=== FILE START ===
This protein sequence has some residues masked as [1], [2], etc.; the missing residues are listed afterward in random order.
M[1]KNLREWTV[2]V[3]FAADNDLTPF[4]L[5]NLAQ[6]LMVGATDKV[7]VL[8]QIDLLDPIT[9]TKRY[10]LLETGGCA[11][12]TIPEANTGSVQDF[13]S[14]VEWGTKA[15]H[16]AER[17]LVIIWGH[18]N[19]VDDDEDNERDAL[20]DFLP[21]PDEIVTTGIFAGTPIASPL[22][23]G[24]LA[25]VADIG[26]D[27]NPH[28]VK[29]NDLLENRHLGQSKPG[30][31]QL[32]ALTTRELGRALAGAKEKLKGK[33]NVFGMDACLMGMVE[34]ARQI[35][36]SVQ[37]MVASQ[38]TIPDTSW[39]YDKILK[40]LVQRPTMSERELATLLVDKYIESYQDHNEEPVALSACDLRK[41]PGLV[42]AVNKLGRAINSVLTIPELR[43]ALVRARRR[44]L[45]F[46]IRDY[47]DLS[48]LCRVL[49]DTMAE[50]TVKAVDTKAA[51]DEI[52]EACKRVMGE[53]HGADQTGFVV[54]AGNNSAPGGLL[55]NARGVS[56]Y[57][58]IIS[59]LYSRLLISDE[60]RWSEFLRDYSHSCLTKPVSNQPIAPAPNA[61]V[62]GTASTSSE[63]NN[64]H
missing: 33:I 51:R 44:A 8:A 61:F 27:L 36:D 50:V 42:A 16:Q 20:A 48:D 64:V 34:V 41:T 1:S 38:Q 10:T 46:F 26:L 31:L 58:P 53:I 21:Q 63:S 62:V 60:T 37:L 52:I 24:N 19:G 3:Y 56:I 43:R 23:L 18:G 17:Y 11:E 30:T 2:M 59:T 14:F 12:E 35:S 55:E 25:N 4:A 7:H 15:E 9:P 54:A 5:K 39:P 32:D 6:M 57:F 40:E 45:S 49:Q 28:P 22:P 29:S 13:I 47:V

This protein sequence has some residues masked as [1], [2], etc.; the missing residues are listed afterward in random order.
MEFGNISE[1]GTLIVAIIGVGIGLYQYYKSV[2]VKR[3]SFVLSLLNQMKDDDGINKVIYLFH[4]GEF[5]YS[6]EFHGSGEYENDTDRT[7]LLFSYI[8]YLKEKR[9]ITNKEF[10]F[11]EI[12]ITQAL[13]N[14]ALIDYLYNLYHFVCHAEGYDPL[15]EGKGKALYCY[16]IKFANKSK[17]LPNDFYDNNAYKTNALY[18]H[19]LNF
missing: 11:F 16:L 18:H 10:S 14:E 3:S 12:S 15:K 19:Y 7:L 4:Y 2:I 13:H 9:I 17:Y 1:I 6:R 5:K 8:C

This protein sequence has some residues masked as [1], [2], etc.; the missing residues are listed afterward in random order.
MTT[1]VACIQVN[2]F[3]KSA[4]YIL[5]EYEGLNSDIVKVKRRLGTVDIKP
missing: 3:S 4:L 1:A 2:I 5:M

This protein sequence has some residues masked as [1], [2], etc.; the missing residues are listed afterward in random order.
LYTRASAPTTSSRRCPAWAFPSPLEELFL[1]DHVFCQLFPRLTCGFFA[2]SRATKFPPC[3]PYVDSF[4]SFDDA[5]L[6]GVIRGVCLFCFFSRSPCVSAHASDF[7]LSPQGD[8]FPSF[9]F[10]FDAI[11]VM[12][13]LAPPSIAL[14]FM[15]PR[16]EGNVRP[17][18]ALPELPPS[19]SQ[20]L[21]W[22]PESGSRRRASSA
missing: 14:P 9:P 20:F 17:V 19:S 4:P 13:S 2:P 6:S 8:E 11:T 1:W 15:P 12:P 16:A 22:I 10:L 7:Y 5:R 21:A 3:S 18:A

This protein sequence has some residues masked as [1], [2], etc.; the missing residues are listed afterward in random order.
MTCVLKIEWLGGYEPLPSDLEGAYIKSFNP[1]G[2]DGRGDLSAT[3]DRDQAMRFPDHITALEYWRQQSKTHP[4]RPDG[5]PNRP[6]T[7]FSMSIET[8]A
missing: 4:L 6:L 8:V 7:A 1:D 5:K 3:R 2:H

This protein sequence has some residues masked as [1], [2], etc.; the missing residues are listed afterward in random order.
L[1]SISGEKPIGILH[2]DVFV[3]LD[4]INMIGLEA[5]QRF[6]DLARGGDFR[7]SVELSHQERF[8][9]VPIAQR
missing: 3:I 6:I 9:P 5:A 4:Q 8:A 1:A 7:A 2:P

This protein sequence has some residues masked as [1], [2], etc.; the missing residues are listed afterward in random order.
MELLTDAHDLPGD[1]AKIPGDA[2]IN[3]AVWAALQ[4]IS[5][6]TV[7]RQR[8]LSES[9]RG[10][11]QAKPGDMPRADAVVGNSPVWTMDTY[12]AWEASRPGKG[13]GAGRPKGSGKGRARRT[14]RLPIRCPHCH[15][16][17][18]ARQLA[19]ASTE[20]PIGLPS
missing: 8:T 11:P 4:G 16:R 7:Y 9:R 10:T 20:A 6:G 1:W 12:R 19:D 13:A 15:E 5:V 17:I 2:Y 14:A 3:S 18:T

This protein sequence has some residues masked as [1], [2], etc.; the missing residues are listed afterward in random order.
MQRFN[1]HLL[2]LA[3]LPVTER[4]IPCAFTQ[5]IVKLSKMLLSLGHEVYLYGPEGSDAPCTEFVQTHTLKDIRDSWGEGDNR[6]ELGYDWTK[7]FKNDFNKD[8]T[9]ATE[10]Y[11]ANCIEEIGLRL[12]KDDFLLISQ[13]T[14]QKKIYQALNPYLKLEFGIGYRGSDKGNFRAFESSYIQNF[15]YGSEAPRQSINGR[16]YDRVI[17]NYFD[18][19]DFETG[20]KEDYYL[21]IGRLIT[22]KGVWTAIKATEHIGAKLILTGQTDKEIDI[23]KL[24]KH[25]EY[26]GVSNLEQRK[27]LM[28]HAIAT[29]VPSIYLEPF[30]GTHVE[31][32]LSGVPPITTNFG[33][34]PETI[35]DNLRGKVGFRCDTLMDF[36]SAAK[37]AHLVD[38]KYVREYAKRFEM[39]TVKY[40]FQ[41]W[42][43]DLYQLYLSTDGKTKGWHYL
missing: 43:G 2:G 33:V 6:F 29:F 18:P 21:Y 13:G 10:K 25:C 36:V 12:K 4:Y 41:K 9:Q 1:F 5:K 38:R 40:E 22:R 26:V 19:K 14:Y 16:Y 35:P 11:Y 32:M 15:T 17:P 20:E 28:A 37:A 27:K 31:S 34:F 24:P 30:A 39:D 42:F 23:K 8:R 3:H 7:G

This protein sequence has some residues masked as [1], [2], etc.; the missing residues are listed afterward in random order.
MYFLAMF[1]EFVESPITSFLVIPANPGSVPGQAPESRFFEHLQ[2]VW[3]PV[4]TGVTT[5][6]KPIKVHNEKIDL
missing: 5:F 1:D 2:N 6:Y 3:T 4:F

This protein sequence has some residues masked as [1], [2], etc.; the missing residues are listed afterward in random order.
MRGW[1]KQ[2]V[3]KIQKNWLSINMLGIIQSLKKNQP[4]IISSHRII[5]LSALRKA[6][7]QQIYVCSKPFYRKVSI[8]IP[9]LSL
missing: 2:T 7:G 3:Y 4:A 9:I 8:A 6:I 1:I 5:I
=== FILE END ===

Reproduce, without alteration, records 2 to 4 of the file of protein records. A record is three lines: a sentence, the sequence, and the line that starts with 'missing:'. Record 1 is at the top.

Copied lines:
This protein sequence has some residues masked as [1], [2], etc.; the missing residues are listed afterward in random order.
MEFGNISE[1]GTLIVAIIGVGIGLYQYYKSV[2]VKR[3]SFVLSLLNQMKDDDGINKVIYLFH[4]GEF[5]YS[6]EFHGSGEYENDTDRT[7]LLFSYI[8]YLKEKR[9]ITNKEF[10]F[11]EI[12]ITQAL[13]N[14]ALIDYLYNLYHFVCHAEGYDPL[15]EGKGKALYCY[16]IKFANKSK[17]LPNDFYDNNAYKTNALY[18]H[19]LNF
missing: 11:F 16:L 18:H 10:S 14:E 3:S 12:S 15:K 19:Y 7:L 4:Y 2:I 13:H 9:I 17:Y 1:I 6:R 5:K 8:C

This protein sequence has some residues masked as [1], [2], etc.; the missing residues are listed afterward in random order.
MTT[1]VACIQVN[2]F[3]KSA[4]YIL[5]EYEGLNSDIVKVKRRLGTVDIKP
missing: 3:S 4:L 1:A 2:I 5:M

This protein sequence has some residues masked as [1], [2], etc.; the missing residues are listed afterward in random order.
LYTRASAPTTSSRRCPAWAFPSPLEELFL[1]DHVFCQLFPRLTCGFFA[2]SRATKFPPC[3]PYVDSF[4]SFDDA[5]L[6]GVIRGVCLFCFFSRSPCVSAHASDF[7]LSPQGD[8]FPSF[9]F[10]FDAI[11]VM[12][13]LAPPSIAL[14]FM[15]PR[16]EGNVRP[17][18]ALPELPPS[19]SQ[20]L[21]W[22]PESGSRRRASSA
missing: 14:P 9:P 20:F 17:V 19:S 4:P 13:S 2:P 6:S 8:E 11:T 1:W 15:P 12:P 16:A 22:I 10:L 7:Y 5:R 21:A 3:S 18:A